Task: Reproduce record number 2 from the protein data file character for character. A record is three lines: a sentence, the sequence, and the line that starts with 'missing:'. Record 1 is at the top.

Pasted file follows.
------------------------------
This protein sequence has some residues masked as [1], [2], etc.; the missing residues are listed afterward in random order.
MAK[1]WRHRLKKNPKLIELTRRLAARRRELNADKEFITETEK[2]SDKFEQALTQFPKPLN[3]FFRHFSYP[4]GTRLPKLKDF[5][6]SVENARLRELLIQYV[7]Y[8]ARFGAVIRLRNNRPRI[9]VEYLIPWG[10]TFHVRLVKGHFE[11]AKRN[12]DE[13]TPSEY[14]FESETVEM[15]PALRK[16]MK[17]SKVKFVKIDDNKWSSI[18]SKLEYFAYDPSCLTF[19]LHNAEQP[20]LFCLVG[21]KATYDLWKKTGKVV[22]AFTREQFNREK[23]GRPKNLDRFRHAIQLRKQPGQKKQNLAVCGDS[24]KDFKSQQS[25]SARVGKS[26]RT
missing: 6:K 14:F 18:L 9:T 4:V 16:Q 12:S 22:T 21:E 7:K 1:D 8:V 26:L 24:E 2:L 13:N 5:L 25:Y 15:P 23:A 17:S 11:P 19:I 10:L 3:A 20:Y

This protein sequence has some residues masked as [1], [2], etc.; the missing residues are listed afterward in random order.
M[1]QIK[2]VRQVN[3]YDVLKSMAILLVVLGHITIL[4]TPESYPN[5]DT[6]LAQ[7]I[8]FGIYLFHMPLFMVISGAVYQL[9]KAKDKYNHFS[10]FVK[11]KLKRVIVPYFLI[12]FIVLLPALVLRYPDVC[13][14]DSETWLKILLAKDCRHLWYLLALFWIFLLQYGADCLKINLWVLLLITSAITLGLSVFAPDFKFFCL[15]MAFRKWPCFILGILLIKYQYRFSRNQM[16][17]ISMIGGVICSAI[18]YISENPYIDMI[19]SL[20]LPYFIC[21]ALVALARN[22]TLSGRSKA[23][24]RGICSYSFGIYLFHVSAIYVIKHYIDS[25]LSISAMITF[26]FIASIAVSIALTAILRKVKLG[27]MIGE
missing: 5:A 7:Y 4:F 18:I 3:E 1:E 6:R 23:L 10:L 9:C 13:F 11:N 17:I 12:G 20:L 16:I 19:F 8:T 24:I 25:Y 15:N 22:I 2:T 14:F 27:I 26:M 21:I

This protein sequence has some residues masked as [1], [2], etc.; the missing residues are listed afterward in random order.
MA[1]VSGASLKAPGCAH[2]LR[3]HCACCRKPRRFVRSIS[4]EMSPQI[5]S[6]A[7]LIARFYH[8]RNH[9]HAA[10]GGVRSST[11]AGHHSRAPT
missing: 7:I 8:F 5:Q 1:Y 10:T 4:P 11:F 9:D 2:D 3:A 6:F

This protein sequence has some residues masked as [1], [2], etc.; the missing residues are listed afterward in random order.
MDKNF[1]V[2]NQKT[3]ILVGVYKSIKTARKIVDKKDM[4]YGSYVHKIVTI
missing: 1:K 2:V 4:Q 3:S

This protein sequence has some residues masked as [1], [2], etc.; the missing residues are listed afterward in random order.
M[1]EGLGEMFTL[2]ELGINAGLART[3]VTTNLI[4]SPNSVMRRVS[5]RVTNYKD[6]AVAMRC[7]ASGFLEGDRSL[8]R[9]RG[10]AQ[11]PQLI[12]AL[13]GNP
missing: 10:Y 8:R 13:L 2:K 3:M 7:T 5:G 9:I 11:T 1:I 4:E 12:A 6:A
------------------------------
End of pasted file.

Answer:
This protein sequence has some residues masked as [1], [2], etc.; the missing residues are listed afterward in random order.
M[1]QIK[2]VRQVN[3]YDVLKSMAILLVVLGHITIL[4]TPESYPN[5]DT[6]LAQ[7]I[8]FGIYLFHMPLFMVISGAVYQL[9]KAKDKYNHFS[10]FVK[11]KLKRVIVPYFLI[12]FIVLLPALVLRYPDVC[13][14]DSETWLKILLAKDCRHLWYLLALFWIFLLQYGADCLKINLWVLLLITSAITLGLSVFAPDFKFFCL[15]MAFRKWPCFILGILLIKYQYRFSRNQM[16][17]ISMIGGVICSAI[18]YISENPYIDMI[19]SL[20]LPYFIC[21]ALVALARN[22]TLSGRSKA[23][24]RGICSYSFGIYLFHVSAIYVIKHYIDS[25]LSISAMITF[26]FIASIAVSIALTAILRKVKLG[27]MIGE
missing: 5:A 7:Y 4:F 18:I 3:E 1:E 6:R 23:L 10:L 9:C 13:F 11:N 17:I 12:G 20:L 16:I 19:F 8:T 24:I 25:Y 15:N 22:I 2:T 14:F 27:I 26:M 21:I